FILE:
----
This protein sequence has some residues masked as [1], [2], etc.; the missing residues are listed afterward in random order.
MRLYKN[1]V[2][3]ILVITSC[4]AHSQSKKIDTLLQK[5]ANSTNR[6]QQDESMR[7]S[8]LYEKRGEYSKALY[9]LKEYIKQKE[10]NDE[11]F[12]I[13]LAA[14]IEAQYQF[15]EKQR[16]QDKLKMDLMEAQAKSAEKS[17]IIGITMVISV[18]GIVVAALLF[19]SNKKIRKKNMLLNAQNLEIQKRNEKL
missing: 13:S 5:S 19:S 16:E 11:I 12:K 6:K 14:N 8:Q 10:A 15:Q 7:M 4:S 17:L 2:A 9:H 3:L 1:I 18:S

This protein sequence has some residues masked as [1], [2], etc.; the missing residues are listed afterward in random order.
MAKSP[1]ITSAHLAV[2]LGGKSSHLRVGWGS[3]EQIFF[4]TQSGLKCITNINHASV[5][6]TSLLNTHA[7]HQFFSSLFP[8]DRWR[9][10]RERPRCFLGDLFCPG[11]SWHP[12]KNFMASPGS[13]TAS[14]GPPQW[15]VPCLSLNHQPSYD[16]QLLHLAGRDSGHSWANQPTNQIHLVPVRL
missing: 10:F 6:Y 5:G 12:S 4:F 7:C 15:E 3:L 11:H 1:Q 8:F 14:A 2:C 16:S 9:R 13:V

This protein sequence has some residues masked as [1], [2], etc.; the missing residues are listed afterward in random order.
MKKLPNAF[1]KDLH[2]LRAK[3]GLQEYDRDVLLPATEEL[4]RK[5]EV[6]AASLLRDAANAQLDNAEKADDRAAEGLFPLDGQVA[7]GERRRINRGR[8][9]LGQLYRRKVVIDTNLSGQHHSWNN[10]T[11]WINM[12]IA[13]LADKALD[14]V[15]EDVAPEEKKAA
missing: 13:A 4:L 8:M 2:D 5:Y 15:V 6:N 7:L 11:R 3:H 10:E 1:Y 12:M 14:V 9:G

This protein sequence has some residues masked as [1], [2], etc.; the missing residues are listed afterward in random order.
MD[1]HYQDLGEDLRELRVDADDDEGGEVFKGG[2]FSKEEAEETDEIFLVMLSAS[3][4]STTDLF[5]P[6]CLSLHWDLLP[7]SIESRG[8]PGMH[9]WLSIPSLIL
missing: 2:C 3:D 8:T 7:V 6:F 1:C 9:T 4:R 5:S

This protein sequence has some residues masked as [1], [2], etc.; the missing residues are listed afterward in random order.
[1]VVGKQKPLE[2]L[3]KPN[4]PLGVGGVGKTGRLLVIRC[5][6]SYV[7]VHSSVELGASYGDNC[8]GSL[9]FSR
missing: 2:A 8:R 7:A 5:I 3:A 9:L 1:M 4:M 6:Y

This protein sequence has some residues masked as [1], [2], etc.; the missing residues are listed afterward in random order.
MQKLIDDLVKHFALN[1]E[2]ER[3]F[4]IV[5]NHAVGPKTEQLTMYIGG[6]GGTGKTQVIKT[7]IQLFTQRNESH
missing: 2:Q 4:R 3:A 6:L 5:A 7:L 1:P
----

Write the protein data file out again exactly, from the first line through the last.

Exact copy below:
This protein sequence has some residues masked as [1], [2], etc.; the missing residues are listed afterward in random order.
MRLYKN[1]V[2][3]ILVITSC[4]AHSQSKKIDTLLQK[5]ANSTNR[6]QQDESMR[7]S[8]LYEKRGEYSKALY[9]LKEYIKQKE[10]NDE[11]F[12]I[13]LAA[14]IEAQYQF[15]EKQR[16]QDKLKMDLMEAQAKSAEKS[17]IIGITMVISV[18]GIVVAALLF[19]SNKKIRKKNMLLNAQNLEIQKRNEKL
missing: 13:S 5:S 19:S 16:E 11:I 12:K 6:K 14:N 8:Q 10:A 15:Q 7:M 4:S 17:L 2:A 9:H 3:L 1:I 18:S

This protein sequence has some residues masked as [1], [2], etc.; the missing residues are listed afterward in random order.
MAKSP[1]ITSAHLAV[2]LGGKSSHLRVGWGS[3]EQIFF[4]TQSGLKCITNINHASV[5][6]TSLLNTHA[7]HQFFSSLFP[8]DRWR[9][10]RERPRCFLGDLFCPG[11]SWHP[12]KNFMASPGS[13]TAS[14]GPPQW[15]VPCLSLNHQPSYD[16]QLLHLAGRDSGHSWANQPTNQIHLVPVRL
missing: 10:F 6:Y 5:G 12:S 4:F 7:C 15:E 3:L 11:H 1:Q 8:F 14:A 2:C 16:S 9:R 13:V

This protein sequence has some residues masked as [1], [2], etc.; the missing residues are listed afterward in random order.
MKKLPNAF[1]KDLH[2]LRAK[3]GLQEYDRDVLLPATEEL[4]RK[5]EV[6]AASLLRDAANAQLDNAEKADDRAAEGLFPLDGQVA[7]GERRRINRGR[8][9]LGQLYRRKVVIDTNLSGQHHSWNN[10]T[11]WINM[12]IA[13]LADKALD[14]V[15]EDVAPEEKKAA
missing: 13:A 4:L 8:M 2:D 5:Y 15:V 6:N 7:L 11:R 3:H 10:E 1:Y 12:M 14:V 9:G

This protein sequence has some residues masked as [1], [2], etc.; the missing residues are listed afterward in random order.
MD[1]HYQDLGEDLRELRVDADDDEGGEVFKGG[2]FSKEEAEETDEIFLVMLSAS[3][4]STTDLF[5]P[6]CLSLHWDLLP[7]SIESRG[8]PGMH[9]WLSIPSLIL
missing: 2:C 3:D 8:T 7:V 6:F 1:C 9:T 4:R 5:S

This protein sequence has some residues masked as [1], [2], etc.; the missing residues are listed afterward in random order.
[1]VVGKQKPLE[2]L[3]KPN[4]PLGVGGVGKTGRLLVIRC[5][6]SYV[7]VHSSVELGASYGDNC[8]GSL[9]FSR
missing: 2:A 8:R 7:A 5:I 3:A 9:L 1:M 4:M 6:Y

This protein sequence has some residues masked as [1], [2], etc.; the missing residues are listed afterward in random order.
MQKLIDDLVKHFALN[1]E[2]ER[3]F[4]IV[5]NHAVGPKTEQLTMYIGG[6]GGTGKTQVIKT[7]IQLFTQRNESH
missing: 2:Q 4:R 3:A 6:L 5:A 7:L 1:P